10 July 2024

4 min read

Full disclosure | S-RM discusses the cyber regulatory landscape - part 3, the US

Cyber security
Compliance & regulation
US cyber regulations

Welcome to the third episode in our new four-part podcast series, Full disclosure, where we explore key cyber regulatory challenges across different regions – UK, Europe, US, and Asia.

In the latest edition of Full disclosure by S-RM, host Matthew Mettenheimer delves into US cyber regulations with Michael Clark, Head of the US's Cyber Advisory Practice, and Aisling Freeman, a senior associate within the same practice.

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Cyber regulations in the US: A shift in dependency

The cybersecurity and data privacy regulatory landscape in the US is experiencing a significant shift. Companies are now required to increase their transparency and accountability in cybersecurity risk management. In fact, these requirements have trickled down to third-party vendors and suppliers who support regulated industries.

Variety of compliance requirements

And compliance requirements are not one-size-fits all. The recent SEC implementation of new cyber disclosure rules (that came into effect in December 2023), for example, apply strictly to public companies. On the other hand, the Cybersecurity Maturity Model Certification (CMMC) 2.0 program is solely geared towards organizations working directly with the Department of Defense or contractors associated with them. Furthermore, various state and local regulations are driving increased data privacy requirements.

Michael sums up the common driver behind the new regulations, “all of this new regulation is really designed to start forcing organizations to put the right practices and processes in place. You've got companies that are supporting industries that tend to be a little bit more heavily regulated - financial services, healthcare, pharma etc that have tons of consumer data, information on the US population… or those companies who have the potential to impact our critical infrastructure, the regulations ask what are you doing to take the right steps to ensure that you've got the right safeguards in place?"

But, this variation in sector-specific and regional regulations has complicated cybersecurity and risk management practices for organizations. As Michael warns, “I think you’re going to see more and more regulatory or enhanced regulatory scrutiny around cyber risk management."

The impact of non-compliance

Non-compliance with these cyber regulations can have severe consequences, ranging from financial penalties to loss of business. Aisling highlights the CMMC 2.0 as an example, stating, "Non-compliance [with CMMC] will result in loss of existing federal contracts and potential disqualification from future defense contracts."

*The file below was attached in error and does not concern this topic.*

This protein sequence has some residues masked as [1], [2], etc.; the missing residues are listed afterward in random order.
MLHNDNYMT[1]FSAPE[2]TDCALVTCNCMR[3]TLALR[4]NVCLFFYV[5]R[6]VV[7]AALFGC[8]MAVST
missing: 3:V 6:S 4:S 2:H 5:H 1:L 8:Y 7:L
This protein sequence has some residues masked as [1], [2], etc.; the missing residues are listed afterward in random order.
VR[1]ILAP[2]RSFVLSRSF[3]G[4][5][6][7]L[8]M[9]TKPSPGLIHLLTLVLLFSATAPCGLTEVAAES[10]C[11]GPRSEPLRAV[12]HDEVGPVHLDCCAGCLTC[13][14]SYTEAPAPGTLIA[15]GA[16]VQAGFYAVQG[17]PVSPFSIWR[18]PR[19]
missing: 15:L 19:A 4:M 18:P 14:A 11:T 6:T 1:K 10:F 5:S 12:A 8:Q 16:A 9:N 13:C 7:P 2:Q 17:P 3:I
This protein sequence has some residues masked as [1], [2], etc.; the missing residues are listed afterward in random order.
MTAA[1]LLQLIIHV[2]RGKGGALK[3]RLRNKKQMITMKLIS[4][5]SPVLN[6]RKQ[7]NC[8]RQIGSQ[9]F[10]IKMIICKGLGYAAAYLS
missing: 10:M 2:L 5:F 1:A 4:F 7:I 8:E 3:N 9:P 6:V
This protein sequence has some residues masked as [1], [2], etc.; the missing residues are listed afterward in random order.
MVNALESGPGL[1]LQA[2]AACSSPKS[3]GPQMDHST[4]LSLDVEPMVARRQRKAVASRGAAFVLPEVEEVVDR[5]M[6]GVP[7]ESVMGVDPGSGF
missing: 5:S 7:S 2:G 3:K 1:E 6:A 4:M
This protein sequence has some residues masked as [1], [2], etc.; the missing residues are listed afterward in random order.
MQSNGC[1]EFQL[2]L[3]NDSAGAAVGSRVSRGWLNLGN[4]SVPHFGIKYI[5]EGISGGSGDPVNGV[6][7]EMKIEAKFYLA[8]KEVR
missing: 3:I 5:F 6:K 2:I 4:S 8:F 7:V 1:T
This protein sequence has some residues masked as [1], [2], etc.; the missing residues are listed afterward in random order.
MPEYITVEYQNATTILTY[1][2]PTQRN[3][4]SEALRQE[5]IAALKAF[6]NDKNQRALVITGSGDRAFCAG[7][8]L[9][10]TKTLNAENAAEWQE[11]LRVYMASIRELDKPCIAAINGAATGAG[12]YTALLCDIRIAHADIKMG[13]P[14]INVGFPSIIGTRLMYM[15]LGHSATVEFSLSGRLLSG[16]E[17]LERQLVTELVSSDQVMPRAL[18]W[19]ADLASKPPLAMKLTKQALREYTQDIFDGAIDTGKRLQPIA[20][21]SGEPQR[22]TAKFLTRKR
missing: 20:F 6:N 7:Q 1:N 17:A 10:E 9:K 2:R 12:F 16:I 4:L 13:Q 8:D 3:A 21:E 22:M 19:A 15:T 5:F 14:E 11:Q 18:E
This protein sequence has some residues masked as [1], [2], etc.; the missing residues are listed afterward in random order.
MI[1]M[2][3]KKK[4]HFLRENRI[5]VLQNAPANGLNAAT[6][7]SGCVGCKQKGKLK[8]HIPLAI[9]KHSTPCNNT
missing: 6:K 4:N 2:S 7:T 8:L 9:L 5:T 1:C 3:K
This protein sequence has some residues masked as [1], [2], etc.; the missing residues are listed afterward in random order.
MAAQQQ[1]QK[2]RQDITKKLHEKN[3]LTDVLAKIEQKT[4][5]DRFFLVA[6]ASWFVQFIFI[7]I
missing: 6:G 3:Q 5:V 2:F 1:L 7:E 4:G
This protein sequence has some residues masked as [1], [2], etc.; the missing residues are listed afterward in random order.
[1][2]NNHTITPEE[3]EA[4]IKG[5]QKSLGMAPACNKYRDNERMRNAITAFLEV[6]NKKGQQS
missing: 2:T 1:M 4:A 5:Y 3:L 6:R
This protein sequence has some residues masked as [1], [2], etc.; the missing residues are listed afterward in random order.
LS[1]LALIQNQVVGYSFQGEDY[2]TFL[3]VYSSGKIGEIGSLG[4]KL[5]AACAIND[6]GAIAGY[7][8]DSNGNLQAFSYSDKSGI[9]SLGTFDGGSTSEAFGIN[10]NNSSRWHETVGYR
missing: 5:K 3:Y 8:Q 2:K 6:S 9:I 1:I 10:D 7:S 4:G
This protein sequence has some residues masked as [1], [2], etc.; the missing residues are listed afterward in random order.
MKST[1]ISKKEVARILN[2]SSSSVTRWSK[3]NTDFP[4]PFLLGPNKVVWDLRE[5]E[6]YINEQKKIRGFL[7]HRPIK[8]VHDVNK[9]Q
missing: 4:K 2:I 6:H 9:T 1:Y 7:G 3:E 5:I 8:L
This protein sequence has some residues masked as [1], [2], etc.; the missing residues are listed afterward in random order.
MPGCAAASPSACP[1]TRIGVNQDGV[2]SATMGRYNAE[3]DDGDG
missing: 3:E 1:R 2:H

And Michael points out, it is equally vital for individual C-suite personnel in corporate sectors to keep a keen eye on evolving regulations. "While the industries are different, organizationational leadership needs to come together to define what 'right’ looks like to them." In summary, it's not just about complying with the regulations but also consciously upholding the essence of these regulations to maintain a safe and secure business environment.

Coping with complexity

The complexity of the US regulatory landscape mirrors the evolving patterns of digital communication and the ongoing advancements in technology. New regulations are pushing organizations to rethink their strategies and redefine their approach to cyber risk management. Proactive measures such as frequent audits, risk assessments, and transparency in operations form the crux of coping with these regulatory challenges.

Proactive measures such as frequent audits, risk assessments, and transparency in operations form the crux of coping with these regulatory challenges.”

However, both Michael and Aisling emphasize the importance of collaborating with trusted advisors and legal counsel to navigate through these complexities. Further, they highlighted the need for organizations to stay informed and keep abreast with the changes in the regulatory environment.

Preparedness goes a long way in cybersecurity. As the saying goes, it’s not a matter of ‘if’ a cyber incident will occur, but ‘when’. Having a robust and proactive cyber risk management strategy significantly assists companies in swiftly responding to incidents and complying with the necessary regulations.

Looking forward

As the intertwining landscape of business operations, global politics, and cyber regulations continues to evolve, companies need to stay abreast of these changes. This involves understanding how their industry or sector-specific compliances apply to their business operations and the implications of non-compliance.

Above all, the focus should not only be on compliance but on upholding secure business practices that align with the regulations’ underlying purpose. Cybersecurity is indeed a team sport, with effort and dedication required from all corners of an organization to ensure a safe and secure business environment in the face of evolving cyber threats. Amid all the complexities, the most effective approach is a combined one, integrating robust cybersecurity practices with a tenacious commitment to continual learning and adaptability.

Stay tuned for the next episodes in our Full disclosure series by subscribing to Latest thinking here. If you would like to discuss any of the topics raised in this podcast with the S-RM team, please do not hesitate to contact us.

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